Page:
If a taxpayer rents out a property for less than 15 days a year, they don’t have to report that income or the expenses on their tax returns. This enables them to rent out property for short periods of time with NO TAX liabilities. In order to qualify for this exception, all you have to do is use your home personally for over 14 days, or for 10% of the overall number of days, that you rented it out to other people for a fair price.
Another Investment Possibility: Prosper and LendingClub
If you are not someone with a spare bedroom or car that you can share, but you have available cash sitting around, you can make some money this way. Peer to peer lending through sites like Prosper or LendingClub gives you the opportunity to earn some extra cash. They allow individuals to either lend or borrow money, with a certain degree of anonymity, using interest rates that are credit score based. Risk levels are also factored in. Both of these sites will allow investors to lend out their money in increments as low as $25.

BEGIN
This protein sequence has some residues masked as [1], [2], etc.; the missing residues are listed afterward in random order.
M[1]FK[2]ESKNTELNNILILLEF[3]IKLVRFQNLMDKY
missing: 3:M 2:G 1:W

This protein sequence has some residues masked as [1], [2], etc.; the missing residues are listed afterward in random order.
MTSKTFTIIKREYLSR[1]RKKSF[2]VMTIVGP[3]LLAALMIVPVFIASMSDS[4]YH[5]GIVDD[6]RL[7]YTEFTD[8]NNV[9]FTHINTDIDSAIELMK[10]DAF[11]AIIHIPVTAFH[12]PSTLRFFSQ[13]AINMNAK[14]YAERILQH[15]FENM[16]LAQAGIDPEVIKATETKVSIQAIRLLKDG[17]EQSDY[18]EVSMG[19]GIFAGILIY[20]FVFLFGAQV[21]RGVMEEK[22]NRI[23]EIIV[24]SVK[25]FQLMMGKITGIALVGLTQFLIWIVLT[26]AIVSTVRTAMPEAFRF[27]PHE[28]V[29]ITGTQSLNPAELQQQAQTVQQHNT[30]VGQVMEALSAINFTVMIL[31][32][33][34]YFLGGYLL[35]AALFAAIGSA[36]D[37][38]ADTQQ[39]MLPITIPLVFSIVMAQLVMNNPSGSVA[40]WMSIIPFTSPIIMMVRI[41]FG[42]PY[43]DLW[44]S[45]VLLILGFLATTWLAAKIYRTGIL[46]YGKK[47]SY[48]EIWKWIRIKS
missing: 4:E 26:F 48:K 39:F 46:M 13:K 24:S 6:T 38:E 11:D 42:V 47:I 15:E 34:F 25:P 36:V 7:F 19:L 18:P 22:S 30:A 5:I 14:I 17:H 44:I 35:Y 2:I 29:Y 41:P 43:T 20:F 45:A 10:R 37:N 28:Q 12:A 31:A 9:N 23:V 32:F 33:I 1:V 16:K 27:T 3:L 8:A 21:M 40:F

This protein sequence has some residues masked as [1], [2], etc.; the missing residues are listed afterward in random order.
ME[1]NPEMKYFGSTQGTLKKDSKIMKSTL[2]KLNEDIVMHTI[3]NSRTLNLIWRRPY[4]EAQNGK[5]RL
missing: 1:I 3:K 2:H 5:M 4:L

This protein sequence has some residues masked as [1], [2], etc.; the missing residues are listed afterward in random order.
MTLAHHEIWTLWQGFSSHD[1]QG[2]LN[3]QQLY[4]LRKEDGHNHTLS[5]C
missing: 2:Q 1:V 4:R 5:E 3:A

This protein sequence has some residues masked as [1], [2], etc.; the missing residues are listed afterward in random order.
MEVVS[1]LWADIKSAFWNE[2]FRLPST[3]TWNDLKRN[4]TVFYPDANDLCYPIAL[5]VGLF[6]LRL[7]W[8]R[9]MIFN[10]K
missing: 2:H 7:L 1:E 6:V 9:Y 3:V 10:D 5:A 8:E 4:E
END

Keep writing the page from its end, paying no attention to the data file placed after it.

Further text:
Congratulations on having earned your diploma and on having received a job offer. This time of life is guaranteed to be exciting. Make sure to plan your Post-College Budget.
As you begin planning your next moves, it is vital to have a budget. How do you create a post-college budget? Following are several things that I discovered after having graduated and started my first adult job.
Consider Your Monthly Income
You might have an awesome starting salary, but you should not use this figure to write out your budget. Determine how much you’re going to be bringing in after taxes every month instead. Remember that federal taxes, social security and Medicare are all going to be deducted from your check.
Employees are going to have to pay 6.2% of their wage earnings, up to minimum wage. A tax rate of 1.45% is paid for Medicare. If you are self-employed, however, these rates are going to be double.
Next, figure your federal income tax rate according to your projected earnings. You will be surprised by how much is going to be deducted from your check.